Venice Film Festival day 6 reviews: Outrage Beyond, Linhas de Wellington and Kapringen (A Hijacking)
The Venice Film Festival reaches its sixth day and showcases three beautiful and very different pictures: Outrage Beyond by Takeshi Kitano, Linhas de Wellington (Lines of Wellington) by Valeria Sarmiento (both in competition), and Kapringen (A Hijacking) by Tobias Lindholm (Orizzonti competition).
Outrage Beyond by Takeshi Kitano
After the success of Outrage, Kitano is back in the shoes of Otomo, a former Sanno family executive and clan leader who was betrayed by his own deputy Ishihara and imprisoned.
Detective Kataoka is desperately seeking a substantial promotion and obtains an early release for Otomo to shake things up at the Sanno family, which is growing exponentially.
Yakuza is Kitano’s territory and this movie is all about clan wars, revenge, codes of honour and violence. More noir than any of his previous works, Outrage Beyond is a sequel that can easily be watched and understood without knowing the first instalment.
Linhas de Wellington (Lines of Wellington) by Valeria Sarmiento
Linhas de Wellington is a majestic picture of the French invasion of Portugal of 1807-1814.
Started by the late Raul Ruiz, the project was given to the director’s wife and long time collaborator Valeria Sarmiento as a gift, and realised as a wonderful fresco of the years when Napoleon tried to conquer Europe.
The cast is phenomenal, with Catherine Deneuve, John Malkovich, Michel Piccoli, Mathieu Amalric and Isabelle Huppert.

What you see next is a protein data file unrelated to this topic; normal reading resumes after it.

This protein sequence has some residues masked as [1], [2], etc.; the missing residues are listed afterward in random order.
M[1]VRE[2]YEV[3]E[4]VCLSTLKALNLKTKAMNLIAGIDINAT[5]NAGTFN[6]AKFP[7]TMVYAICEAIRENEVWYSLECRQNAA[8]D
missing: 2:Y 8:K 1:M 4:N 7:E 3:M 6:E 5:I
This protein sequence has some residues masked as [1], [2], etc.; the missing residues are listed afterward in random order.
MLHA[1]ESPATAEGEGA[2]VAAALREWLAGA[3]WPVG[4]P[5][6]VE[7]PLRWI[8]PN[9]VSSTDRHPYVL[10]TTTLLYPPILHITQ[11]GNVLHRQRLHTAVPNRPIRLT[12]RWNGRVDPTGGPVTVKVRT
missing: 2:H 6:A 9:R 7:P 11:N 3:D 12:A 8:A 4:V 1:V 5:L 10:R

The whole movie revolves around a battle that never takes place – thanks to the titular lines of Wellington.
Long-shots, incredible actors and smooth cinematography define this impressive opera.
Kapringen (A Hijacking) by Tobias Lindholm
Tough and dry, the Danish picture presented in the Orizzonti (“horizons”) competition is a great example of how to effectively make a very strong and nerve-wracking picture with a limited budget.
A ship owned by a Copenhagen company has been hijacked in the middle of the Indian Ocean by a group of Somali pirates. The crew of seven is not ready for this attack and the pirates easily take control of the ships and begin a very tight negotiation.
Peter (Søren Malling), CEO of the company, decides to deal with the hijackers directly, even after being advised to hire an external negotiator.
The contrast between the professional and clean environment of the office scenes in Denmark – where executives try to balance reason and personal involvement – and the directionless disarray on the dirty and old vessel is linked by the common fear of not finding a deal. What could the consequences be? This film is the festival’s secret gem.
Filippo L’Astorina, the Editor